Everyone's cried at the end of "Remember the Titans." Everyone's laughed along with the high jinks in "Slapshot."
But what about those sports movies that didn't garner all the attention? The ones that flew under the radar but are great nonetheless?
Here are 10 of the best sports movies you've never seen.
It took $10 million to make. It earned just $4 million.
"Goal! The Dream Begins" is a true underdog story about a teen in the barrios of Los Angeles who dreams of becoming a professional footballer more than 6,000 miles from home.
The supporting cast is impressive: Tony Plana ("Ugly Betty"), Anna Friel ("Pushing Daisies") and Alessandro Nivola ("Junebug").
Give this movie a try. It's sure to bring the waterworks.
Needless to say, rugby isn't often depicted in films.
But this past year, "Invictus" brought to the big screen Nelson Mandela and his goal to unite South Africa through its rugby team at the 1995 World Cup.
In theaters, the film made just $37 million. Matt Damon earned an Oscar nod. So did Morgan Freeman.
If you miss this year's FIFA World Cup and the vuvuzelas, watch this movie and see how far the country has come since the mid 1990s.
And witness the ability of sports to bring about change.
"Million Dollar Baby" first opened to just eight theaters across the United States in 2004. During its run, the film made $100 million and won four Oscars, including Best Motion Picture of the Year.
On imdb.com's top-250 list, Hilary Swank's portrayal of a boxer sits at No. 148.
Actor-director Clint Eastwood's depiction of Swank's coach is touching. Morgan Freeman also brings to life a great supporting role.
If you haven't seen the movie yet, get a move on before someone spoils it via a pop culture reference (see "The Office" episode)!
This was Mickey Rourke's return to Hollywood. Many believed that this was his story: a washed-up character who resurrects his career.
"The Wrestler" made just $26 million in 2008, but director Darren Aronofsky ("Requiem for a Dream") captured Oscar-worthy performances from Rourke, Marisa Tomei and Evan Rachel Wood.
By the end of the film, it's hard not to root for Randy "The Ram" Robinson.
Oh, and did I mention Bruce Springsteen provides the title song for the soundtrack?
Though it's somewhat of an indie classic and many now know of the film, "Bend It Like Beckham" is a movie that every sports fan must see.
It earned $32 million in theaters and stole the hearts of many, including girls who wanted to play soccer all over the world.
This role made Keira Knightley into one of Hollywood's most sought after actresses. Less than a year later she would sign on with the "Pirates of the Caribbean" franchise.
There's romance, soccer and tons of culture to boot around.
It's hard to bet against the 2000s being Russell Crowe's decade. He earned Oscar nominations for "The Insider," "Gladiator" and "A Beautiful Mind."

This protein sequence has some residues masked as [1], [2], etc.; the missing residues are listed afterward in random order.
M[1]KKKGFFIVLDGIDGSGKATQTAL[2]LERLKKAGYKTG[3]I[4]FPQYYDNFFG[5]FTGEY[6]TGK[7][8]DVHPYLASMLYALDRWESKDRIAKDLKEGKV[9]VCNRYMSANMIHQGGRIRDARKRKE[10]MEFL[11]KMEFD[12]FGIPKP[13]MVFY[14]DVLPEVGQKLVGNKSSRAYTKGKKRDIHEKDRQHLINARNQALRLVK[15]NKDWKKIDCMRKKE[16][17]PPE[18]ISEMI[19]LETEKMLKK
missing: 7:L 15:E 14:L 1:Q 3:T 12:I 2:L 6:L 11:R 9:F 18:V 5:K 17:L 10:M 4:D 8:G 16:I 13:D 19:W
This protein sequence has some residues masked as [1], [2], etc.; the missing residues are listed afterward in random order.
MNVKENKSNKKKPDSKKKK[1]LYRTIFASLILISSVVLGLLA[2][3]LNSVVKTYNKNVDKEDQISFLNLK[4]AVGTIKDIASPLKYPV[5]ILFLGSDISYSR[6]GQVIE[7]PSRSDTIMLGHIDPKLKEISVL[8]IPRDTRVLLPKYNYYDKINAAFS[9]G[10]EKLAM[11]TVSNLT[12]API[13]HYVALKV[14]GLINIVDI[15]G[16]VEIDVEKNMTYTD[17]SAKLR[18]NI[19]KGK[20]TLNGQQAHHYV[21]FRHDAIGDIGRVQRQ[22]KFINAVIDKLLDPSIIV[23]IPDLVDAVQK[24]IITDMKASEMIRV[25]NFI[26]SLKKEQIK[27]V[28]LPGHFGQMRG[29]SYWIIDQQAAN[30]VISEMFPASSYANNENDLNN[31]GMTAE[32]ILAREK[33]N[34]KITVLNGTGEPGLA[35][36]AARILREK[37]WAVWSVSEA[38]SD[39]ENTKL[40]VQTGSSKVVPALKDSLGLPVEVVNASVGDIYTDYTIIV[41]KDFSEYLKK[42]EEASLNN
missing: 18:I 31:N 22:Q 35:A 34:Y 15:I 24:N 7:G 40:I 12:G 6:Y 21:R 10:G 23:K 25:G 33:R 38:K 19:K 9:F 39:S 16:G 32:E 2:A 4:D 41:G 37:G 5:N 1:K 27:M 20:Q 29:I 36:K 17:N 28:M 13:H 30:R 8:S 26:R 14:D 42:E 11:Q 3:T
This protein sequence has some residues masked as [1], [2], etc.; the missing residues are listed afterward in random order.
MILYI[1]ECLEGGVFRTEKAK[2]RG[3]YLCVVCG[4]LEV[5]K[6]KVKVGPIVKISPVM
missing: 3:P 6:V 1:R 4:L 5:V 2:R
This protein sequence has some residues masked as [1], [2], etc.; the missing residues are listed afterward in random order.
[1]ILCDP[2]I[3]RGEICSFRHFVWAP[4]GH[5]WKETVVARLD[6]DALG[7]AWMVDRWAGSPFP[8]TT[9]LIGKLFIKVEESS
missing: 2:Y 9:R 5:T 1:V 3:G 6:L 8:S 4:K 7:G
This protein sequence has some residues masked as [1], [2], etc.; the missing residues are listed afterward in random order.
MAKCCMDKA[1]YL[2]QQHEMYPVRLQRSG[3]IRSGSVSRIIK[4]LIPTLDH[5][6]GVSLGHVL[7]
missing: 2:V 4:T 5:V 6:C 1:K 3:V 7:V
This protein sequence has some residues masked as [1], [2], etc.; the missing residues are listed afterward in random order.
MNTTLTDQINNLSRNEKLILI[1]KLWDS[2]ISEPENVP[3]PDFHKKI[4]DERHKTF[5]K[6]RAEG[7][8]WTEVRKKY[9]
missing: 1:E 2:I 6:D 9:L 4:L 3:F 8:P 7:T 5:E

He also put out the boxer film "Cinderella Man" in 2005.
It earned just $61 million, while it took $88 million to make.
Renee Zellweger and Paul Giamatti also starred in the film about James J. Braddock, the boxer who hit rock bottom and brought himself back up during the Great Depression.
This tale is a tear-jerker, and was nominated for three Oscars, including Best Performance by an Actor in a Supporting Role for Giamatti as Braddock's coach.
It's sad to think that younger generations know Paul Newman as the "salad dressing guy."
In the 1961 film "The Hustler," Newman plays Eddie Felson, an up-and-coming pool player who wants to beat Minnesota Fats, played by the legendary Jackie Gleason.
On imdb's top-250 list, this comes in at No. 191.
It received nine Oscar nominations and won two of them.
The acting is outstanding as Newman, Gleason, George C. Scott and Piper Laurie each garnered a nod.
Billiards never looked so good.
Forget about Michael Moore's documentaries.
In "Murderball," a group of men are followed as they compete in quad rugby between the 2002 games in Sweden and the 2004 Athens games.
Docs often go unseen and instead make their marks with their messages and awards.
"Murderball" is no exception as it made $1.5 million in 2005 and earned an Academy Award nomination for Best Documentary, Features.
Long before the Tour de France became popular because of Lance Armstrong, there was the film "Breaking Away."
When it came out in 1979, it made just $314,000.
A young Dennis Quaid plays one of a group of friends out of high school and wondering what to do with their lives.
Dennis Christopher is the protagonist, who is obsessed with the Italian bicycling team and pretends to be from the country when he woos a college girl.
This well-told tale easily captured a generation.
Coach Don Haskins went on the road to recruit the best players in the nation, regardless of their color, in the mid-1960s.
Half a century later, his and the Texas Western Miners' story came to life on the big screen when they reached the national title game against the Kentucky Wildcats.
A heavier Josh Lucas played Haskins. Jerry Bruckheimer produced the film and Walt Disney Pictures released it.
Seems like a winning formula to me. Sadly, it made just $42 million at the box office.